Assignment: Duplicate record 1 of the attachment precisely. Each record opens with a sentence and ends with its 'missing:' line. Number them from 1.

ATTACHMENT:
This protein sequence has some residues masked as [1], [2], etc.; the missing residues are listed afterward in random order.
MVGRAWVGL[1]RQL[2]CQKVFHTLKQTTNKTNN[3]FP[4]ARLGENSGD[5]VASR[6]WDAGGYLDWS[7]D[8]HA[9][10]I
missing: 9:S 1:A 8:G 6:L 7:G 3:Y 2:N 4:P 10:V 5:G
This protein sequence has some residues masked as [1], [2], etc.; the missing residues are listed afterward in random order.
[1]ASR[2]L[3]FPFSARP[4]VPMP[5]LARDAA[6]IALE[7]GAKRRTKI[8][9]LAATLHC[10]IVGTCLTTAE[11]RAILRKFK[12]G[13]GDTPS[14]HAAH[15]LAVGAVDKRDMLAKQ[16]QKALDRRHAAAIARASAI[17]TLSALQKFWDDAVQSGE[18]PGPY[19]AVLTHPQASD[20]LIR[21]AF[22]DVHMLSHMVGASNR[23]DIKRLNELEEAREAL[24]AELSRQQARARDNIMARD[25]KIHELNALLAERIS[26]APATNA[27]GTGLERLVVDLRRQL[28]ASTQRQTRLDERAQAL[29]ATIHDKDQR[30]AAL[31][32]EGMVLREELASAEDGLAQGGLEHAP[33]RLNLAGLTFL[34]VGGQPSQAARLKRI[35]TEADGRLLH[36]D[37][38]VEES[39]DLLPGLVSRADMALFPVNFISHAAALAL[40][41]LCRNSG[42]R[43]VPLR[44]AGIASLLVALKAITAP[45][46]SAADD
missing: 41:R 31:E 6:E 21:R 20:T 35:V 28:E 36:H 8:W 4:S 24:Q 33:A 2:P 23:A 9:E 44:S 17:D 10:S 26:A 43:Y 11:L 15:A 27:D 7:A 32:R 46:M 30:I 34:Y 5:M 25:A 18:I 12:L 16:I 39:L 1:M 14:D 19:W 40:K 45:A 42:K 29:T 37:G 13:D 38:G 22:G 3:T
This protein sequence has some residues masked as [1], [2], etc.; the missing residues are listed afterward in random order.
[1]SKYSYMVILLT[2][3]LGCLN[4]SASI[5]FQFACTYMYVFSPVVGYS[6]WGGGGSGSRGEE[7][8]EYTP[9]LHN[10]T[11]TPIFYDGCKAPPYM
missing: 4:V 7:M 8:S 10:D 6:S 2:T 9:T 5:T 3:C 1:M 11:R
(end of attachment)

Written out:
This protein sequence has some residues masked as [1], [2], etc.; the missing residues are listed afterward in random order.
MVGRAWVGL[1]RQL[2]CQKVFHTLKQTTNKTNN[3]FP[4]ARLGENSGD[5]VASR[6]WDAGGYLDWS[7]D[8]HA[9][10]I
missing: 9:S 1:A 8:G 6:L 7:G 3:Y 2:N 4:P 10:V 5:G